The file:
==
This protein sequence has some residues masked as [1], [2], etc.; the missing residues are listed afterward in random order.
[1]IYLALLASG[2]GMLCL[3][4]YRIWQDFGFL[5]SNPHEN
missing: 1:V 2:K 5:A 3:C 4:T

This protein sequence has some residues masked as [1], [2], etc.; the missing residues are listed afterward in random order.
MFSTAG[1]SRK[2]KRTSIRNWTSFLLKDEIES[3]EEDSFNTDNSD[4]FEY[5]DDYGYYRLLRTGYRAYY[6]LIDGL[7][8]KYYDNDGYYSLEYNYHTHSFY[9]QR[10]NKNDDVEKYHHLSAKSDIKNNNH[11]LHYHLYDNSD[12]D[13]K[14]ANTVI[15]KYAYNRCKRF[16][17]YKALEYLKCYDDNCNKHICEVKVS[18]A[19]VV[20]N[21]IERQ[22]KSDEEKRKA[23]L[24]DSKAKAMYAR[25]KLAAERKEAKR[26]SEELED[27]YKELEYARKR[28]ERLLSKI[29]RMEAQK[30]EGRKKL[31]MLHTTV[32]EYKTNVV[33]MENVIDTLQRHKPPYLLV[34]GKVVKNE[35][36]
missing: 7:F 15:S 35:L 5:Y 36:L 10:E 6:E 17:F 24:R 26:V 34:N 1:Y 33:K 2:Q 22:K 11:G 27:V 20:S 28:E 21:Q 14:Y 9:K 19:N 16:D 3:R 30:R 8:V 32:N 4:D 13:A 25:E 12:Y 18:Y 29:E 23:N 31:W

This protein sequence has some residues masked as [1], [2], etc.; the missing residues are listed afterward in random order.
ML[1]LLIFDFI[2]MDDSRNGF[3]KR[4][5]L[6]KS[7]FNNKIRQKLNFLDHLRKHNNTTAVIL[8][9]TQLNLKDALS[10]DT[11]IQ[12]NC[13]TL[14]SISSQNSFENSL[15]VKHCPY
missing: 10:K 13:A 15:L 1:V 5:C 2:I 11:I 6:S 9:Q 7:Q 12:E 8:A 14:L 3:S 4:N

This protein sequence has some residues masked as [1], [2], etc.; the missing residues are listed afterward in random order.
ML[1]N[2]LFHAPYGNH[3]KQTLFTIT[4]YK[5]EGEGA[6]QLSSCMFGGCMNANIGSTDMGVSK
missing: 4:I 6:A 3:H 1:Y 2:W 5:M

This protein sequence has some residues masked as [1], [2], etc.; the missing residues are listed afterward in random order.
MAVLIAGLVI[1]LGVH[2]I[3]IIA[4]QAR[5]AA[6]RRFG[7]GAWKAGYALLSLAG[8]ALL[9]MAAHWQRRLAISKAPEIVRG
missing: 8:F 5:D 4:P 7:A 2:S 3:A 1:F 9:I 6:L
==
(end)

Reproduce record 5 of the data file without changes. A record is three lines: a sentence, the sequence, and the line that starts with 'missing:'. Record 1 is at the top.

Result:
This protein sequence has some residues masked as [1], [2], etc.; the missing residues are listed afterward in random order.
MAVLIAGLVI[1]LGVH[2]I[3]IIA[4]QAR[5]AA[6]RRFG[7]GAWKAGYALLSLAG[8]ALL[9]MAAHWQRRLAISKAPEIVRG
missing: 8:F 5:D 4:P 7:A 2:S 3:A 1:F 9:I 6:L